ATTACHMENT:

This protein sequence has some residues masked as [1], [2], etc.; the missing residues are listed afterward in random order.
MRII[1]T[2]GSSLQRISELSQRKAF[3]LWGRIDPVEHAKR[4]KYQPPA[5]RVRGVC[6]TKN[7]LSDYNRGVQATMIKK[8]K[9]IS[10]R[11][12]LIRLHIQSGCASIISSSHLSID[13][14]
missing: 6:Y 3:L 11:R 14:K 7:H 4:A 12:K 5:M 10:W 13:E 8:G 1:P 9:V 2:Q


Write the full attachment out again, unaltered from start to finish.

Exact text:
This protein sequence has some residues masked as [1], [2], etc.; the missing residues are listed afterward in random order.
MRII[1]T[2]GSSLQRISELSQRKAF[3]LWGRIDPVEHAKR[4]KYQPPA[5]RVRGVC[6]TKN[7]LSDYNRGVQATMIKK[8]K[9]IS[10]R[11][12]LIRLHIQSGCASIISSSHLSID[13][14]
missing: 6:Y 3:L 11:R 14:K 7:H 4:A 12:K 5:M 10:W 13:E 8:G 1:P 9:V 2:Q